Medical and Dental Consultantsí Association of Nigeria
Home - About us - Editorial board - Search - Ahead of print - Current issue - Archives - Submit article - Instructions - Subscribe - Advertise - Contacts - Login 
  Users Online: 171   Home Print this page Email this page Small font sizeDefault font sizeIncrease font size
Year : 2008  |  Volume : 11  |  Issue : 3  |  Page : 235-245

Neonatal bacterial meningitis and dexamethasone adjunctive usage in Nigeria

Department of Paediatrics, University of Maiduguri Teaching Hospital, Maiduguri, Borno State

Correspondence Address:
K I Airede
Department of Paediatrics, University of Maiduguri Teaching Hospital, Maiduguri, Borno State

Login to access the Email id

Source of Support: None, Conflict of Interest: None

PMID: 19140361

Rights and PermissionsRights and Permissions

OBJECTIVE: Neonatal bacterial meningitis is devastating, with attendant high mortality and neurological sequelae. We, therefore, aimed to delineate its current incidence, etiologic, clinical, laboratory spectra, and the effect of steroid therapy on the outcome. METHODOLOGY: Babies admitted from 1992 to 1995 in the Special Care Baby Unit of the University of Maiduguri Teaching Hospital, Maduguri, Nigeria, with bacterial meningitis were studied prospectively. Neonatal bacterial meningitis was confirmed if the cerebrospinal fluid (CSF) microbiological, chemical, immunological and clinical criteria were satisfied. Detailed neurological follow-up was made. RESULT: Sixty-nine cases of neonatal bacterial meningitis were encountered, (25 were early-onset, and 44 late-onset); the incidence was 6.5/1000 live births. 22 Positive CSF cultures were grown in early-onset meningitis, and 28 in late-onset disease. Low birth weight showed higher risk of bacterial meningitis and it was significantly more likely in the preterm. X2 = 24.19, p = 0.000001). Gram-negative pathogens were more isolated (28/50, 56%); Escherichia coli (11) being the commonest, while of the Gram-positive pathogens Staphylococcus aureus was most predominant overall (13/50). Concomitant blood culture was positive in 39/50 (78%), inclusive of all 22 "definite" early-onset disease. The CSF WBC was minimally raised (25-30 x 10(6)/L) in 11 (22%) of "definite" neonatal bacterial meningitis. Detection of unusual pathogens was noteworthy: N. meningitidis (2) and H. influenzae (2), contributing 0.6 and 2.2 per 1000 live births and admissions, respectively. Overall mortality was 24.6%. Of the forty survivors, 9 (22.5%) had neurological sequelae: sensorineural hearing deficit (3), hydrocephalus (2), subdural effusion (2), hemiparesis (1), afebrile (recurrent) seizure (1), and there was reduced developmental quotients at 24 months follow-up in 33. Dexamethasone therapy decreased mortality significantly; p = 0.0004. CONCLUSION: The new information highlighted by this research includes the lack of Group B Streptococcus isolation, the finding of S. pneumoniae, N. meningitidis, H. influenzae and S. aureus as significant pathogens, usefulness of blood cultures in the detection of neonatal bacterial meningitis, increasing resistance of Gram-positive neonatal pathogens to cloxacillin, low CSF WBC, and the finding that the adjunctive use of dexamethasone significantly decreases case fatality and neurological sequelae.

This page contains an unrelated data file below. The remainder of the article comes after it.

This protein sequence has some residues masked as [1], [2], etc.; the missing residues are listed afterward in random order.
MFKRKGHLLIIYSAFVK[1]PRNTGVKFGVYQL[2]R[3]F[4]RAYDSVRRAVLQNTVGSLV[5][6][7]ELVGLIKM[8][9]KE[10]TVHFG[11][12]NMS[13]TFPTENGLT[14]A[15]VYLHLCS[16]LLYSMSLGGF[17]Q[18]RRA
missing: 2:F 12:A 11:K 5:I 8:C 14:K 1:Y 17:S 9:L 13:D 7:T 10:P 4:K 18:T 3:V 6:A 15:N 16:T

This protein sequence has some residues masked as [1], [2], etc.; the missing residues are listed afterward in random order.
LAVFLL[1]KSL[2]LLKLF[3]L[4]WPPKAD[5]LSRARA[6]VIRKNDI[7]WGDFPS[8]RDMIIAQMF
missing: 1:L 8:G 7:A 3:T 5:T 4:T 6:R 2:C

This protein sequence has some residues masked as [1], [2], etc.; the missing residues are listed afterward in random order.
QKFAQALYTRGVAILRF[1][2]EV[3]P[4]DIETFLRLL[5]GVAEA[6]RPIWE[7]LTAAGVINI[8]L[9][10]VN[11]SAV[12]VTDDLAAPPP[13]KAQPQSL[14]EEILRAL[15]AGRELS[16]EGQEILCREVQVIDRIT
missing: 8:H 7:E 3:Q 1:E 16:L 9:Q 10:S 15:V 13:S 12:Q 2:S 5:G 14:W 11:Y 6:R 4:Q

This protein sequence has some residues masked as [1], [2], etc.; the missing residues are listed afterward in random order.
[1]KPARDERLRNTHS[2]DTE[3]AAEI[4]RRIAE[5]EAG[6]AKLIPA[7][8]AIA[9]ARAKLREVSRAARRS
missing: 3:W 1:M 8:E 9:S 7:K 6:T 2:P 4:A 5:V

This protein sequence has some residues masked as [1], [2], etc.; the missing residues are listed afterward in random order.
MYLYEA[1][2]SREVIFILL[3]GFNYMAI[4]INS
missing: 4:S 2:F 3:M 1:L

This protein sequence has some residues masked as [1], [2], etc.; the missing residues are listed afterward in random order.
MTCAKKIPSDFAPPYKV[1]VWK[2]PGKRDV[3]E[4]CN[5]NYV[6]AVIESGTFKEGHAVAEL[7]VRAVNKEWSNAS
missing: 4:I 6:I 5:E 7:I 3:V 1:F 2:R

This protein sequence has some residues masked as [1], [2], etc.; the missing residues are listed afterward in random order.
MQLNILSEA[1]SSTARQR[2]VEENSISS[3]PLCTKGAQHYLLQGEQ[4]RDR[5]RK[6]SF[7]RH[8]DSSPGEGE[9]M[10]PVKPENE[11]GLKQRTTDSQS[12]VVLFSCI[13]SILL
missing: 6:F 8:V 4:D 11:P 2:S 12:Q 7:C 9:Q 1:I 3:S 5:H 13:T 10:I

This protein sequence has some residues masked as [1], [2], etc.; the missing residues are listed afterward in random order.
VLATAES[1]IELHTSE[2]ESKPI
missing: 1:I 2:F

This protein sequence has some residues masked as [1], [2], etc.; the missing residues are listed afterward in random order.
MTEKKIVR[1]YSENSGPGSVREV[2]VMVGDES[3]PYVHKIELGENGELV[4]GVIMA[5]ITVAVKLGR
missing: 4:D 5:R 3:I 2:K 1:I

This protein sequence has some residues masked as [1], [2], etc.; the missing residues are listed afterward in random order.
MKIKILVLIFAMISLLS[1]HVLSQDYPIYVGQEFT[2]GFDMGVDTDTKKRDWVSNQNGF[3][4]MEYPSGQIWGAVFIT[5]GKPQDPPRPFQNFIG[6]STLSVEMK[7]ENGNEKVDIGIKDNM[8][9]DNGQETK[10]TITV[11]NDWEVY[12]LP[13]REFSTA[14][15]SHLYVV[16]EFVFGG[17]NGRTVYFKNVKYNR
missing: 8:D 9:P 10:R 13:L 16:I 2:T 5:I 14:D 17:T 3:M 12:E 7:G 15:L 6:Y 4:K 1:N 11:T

[PDF Not available]*
Print this article     Email this article
 Next article
 Previous article
 Table of Contents

 Similar in PUBMED
   Search Pubmed for
   Search in Google Scholar for
 Citation Manager
 Access Statistics
 Reader Comments
 Email Alert *
 Add to My List *
 * Requires registration (Free)

 Article Access Statistics
    PDF Downloaded0    
    Comments [Add]    
    Cited by others 4    

Recommend this journal